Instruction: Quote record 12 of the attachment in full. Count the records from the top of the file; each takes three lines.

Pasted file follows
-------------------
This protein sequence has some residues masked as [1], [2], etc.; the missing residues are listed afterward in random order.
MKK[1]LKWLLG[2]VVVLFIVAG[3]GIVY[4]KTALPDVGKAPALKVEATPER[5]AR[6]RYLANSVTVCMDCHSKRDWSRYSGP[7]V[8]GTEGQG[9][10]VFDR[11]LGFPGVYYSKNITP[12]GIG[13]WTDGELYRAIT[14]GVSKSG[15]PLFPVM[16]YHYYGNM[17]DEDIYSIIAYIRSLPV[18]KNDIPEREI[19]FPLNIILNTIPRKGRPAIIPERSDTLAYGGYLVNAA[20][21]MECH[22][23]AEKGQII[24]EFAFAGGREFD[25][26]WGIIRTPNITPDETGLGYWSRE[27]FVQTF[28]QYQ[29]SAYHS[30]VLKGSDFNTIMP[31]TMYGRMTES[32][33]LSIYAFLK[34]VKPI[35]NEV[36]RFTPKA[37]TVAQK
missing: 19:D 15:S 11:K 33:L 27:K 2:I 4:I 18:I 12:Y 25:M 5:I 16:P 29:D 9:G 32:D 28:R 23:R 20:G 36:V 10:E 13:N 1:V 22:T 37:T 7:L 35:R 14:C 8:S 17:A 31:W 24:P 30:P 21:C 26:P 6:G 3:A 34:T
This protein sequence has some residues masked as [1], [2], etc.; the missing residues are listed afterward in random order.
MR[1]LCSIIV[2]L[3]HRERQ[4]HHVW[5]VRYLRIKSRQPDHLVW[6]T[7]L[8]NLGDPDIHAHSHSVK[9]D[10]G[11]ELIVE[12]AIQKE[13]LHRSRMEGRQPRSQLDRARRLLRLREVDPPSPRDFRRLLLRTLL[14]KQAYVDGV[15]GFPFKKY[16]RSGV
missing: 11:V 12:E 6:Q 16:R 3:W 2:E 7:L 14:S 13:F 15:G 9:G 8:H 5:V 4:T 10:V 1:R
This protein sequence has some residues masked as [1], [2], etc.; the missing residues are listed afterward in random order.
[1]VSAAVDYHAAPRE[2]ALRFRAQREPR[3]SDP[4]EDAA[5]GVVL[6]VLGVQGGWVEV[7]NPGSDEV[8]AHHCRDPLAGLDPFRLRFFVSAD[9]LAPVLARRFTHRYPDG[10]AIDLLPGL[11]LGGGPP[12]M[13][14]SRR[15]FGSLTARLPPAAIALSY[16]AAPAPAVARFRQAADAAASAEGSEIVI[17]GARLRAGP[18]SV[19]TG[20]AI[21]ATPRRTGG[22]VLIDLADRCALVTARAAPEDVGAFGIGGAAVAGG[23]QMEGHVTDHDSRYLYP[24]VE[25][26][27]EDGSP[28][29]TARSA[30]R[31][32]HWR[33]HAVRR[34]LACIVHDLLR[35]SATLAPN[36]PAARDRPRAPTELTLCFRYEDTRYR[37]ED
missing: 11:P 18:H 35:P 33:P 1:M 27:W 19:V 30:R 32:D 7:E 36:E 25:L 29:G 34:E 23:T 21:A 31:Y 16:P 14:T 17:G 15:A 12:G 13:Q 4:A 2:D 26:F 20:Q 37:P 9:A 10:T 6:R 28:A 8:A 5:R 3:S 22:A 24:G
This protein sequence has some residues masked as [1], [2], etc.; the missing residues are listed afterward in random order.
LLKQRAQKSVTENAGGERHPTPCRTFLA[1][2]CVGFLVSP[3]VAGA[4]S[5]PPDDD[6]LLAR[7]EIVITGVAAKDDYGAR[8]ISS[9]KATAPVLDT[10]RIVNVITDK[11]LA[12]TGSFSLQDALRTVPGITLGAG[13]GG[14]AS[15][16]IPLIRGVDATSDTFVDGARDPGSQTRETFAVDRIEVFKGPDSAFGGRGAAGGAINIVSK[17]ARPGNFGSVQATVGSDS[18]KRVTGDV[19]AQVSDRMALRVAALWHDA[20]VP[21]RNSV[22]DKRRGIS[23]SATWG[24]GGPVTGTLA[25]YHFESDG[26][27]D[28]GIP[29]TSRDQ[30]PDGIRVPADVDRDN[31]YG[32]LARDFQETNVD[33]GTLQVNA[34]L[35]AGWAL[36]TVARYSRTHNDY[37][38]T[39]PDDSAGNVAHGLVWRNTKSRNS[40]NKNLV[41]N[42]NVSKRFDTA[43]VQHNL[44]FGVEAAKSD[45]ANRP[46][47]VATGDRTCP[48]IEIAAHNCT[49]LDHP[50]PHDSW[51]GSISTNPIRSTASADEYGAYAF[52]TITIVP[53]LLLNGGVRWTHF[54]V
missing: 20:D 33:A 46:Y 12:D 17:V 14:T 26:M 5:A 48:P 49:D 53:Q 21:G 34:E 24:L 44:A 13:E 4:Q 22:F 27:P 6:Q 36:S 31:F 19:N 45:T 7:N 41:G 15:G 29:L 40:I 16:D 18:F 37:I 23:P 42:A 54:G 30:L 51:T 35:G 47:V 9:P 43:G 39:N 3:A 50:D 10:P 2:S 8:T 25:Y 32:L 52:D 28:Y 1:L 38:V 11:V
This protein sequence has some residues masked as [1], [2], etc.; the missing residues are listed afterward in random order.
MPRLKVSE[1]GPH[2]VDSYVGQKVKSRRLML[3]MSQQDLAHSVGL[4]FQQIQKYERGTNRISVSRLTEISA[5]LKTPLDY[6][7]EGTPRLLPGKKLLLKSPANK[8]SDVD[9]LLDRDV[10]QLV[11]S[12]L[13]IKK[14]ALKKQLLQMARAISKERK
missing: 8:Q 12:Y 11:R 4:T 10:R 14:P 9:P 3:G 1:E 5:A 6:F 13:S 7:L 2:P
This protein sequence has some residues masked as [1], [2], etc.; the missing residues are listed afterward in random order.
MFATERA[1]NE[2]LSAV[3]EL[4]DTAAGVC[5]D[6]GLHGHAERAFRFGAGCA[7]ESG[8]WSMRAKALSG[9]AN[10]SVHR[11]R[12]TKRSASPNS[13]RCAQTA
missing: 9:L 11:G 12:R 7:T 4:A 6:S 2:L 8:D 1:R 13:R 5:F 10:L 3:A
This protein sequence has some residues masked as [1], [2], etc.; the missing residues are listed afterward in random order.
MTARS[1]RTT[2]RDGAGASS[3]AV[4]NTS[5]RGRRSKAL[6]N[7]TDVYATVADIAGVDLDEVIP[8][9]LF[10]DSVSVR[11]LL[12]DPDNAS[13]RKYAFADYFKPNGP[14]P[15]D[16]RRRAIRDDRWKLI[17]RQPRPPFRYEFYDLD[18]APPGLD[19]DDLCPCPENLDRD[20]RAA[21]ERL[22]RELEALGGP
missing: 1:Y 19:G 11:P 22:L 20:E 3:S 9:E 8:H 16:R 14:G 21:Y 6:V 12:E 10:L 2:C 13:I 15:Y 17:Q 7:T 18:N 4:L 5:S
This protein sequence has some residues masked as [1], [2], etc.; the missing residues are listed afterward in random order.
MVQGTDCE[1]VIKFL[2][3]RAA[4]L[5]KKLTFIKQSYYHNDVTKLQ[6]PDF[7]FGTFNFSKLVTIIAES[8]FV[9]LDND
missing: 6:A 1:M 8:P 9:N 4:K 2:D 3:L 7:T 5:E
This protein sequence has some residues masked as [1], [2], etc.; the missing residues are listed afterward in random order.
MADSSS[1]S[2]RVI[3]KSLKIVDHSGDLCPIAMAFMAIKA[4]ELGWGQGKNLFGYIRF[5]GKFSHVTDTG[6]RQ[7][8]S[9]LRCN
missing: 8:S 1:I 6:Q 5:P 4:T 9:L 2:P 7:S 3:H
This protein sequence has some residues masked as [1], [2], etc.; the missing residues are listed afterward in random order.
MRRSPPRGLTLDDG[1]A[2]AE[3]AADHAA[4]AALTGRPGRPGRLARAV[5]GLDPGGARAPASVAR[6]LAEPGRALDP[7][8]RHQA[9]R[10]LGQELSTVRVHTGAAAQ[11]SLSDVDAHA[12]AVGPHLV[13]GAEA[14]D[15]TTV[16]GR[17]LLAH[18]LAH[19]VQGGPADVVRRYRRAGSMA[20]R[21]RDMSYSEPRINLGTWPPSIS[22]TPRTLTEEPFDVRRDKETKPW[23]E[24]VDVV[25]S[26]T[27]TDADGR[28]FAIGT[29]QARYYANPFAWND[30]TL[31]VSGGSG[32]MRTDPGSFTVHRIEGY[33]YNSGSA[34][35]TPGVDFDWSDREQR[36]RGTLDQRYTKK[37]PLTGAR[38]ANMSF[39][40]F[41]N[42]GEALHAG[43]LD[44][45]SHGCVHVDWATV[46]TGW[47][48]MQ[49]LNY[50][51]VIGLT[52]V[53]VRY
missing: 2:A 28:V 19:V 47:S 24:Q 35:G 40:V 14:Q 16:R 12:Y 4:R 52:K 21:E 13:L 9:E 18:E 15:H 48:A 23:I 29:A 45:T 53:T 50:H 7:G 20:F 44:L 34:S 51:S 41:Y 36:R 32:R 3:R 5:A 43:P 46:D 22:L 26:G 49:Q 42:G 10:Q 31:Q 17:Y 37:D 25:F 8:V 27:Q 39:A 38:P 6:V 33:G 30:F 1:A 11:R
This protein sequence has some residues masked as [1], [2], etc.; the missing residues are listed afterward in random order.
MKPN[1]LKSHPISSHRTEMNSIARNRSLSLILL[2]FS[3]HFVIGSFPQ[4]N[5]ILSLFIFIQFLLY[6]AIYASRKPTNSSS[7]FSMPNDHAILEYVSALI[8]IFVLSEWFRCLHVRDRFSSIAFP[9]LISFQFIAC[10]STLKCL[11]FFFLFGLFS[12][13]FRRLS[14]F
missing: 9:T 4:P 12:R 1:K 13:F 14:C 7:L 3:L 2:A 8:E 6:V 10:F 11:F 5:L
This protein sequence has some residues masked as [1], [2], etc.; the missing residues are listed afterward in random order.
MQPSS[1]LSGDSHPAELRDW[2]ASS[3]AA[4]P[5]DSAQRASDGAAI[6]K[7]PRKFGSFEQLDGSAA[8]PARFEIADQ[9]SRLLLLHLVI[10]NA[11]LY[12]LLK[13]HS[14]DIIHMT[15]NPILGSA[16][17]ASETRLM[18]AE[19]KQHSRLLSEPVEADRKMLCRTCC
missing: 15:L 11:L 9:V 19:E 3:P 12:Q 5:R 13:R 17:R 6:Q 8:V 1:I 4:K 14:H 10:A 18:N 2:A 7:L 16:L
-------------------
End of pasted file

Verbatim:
This protein sequence has some residues masked as [1], [2], etc.; the missing residues are listed afterward in random order.
MQPSS[1]LSGDSHPAELRDW[2]ASS[3]AA[4]P[5]DSAQRASDGAAI[6]K[7]PRKFGSFEQLDGSAA[8]PARFEIADQ[9]SRLLLLHLVI[10]NA[11]LY[12]LLK[13]HS[14]DIIHMT[15]NPILGSA[16][17]ASETRLM[18]AE[19]KQHSRLLSEPVEADRKMLCRTCC
missing: 15:L 11:L 9:V 19:E 3:P 12:Q 5:R 13:R 17:R 6:Q 8:V 1:I 4:K 14:H 10:A 18:N 2:A 7:L 16:L